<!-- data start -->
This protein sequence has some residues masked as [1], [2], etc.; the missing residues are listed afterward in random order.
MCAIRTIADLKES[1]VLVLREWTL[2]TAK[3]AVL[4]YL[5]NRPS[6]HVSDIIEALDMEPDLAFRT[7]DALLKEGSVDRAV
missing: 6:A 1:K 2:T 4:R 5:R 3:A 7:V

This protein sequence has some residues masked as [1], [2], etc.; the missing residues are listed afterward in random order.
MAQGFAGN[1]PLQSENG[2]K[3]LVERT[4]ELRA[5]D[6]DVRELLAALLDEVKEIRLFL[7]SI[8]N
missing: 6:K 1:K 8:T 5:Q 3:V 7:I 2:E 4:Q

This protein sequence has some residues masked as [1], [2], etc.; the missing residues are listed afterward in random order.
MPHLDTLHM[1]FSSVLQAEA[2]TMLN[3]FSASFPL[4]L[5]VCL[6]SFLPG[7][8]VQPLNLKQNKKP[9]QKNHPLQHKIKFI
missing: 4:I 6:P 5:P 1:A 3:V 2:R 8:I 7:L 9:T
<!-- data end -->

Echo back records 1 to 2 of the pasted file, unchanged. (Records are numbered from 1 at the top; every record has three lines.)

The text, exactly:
This protein sequence has some residues masked as [1], [2], etc.; the missing residues are listed afterward in random order.
MCAIRTIADLKES[1]VLVLREWTL[2]TAK[3]AVL[4]YL[5]NRPS[6]HVSDIIEALDMEPDLAFRT[7]DALLKEGSVDRAV
missing: 6:A 1:K 2:T 4:R 5:R 3:A 7:V

This protein sequence has some residues masked as [1], [2], etc.; the missing residues are listed afterward in random order.
MAQGFAGN[1]PLQSENG[2]K[3]LVERT[4]ELRA[5]D[6]DVRELLAALLDEVKEIRLFL[7]SI[8]N
missing: 6:K 1:K 8:T 5:Q 3:V 7:I 2:E 4:Q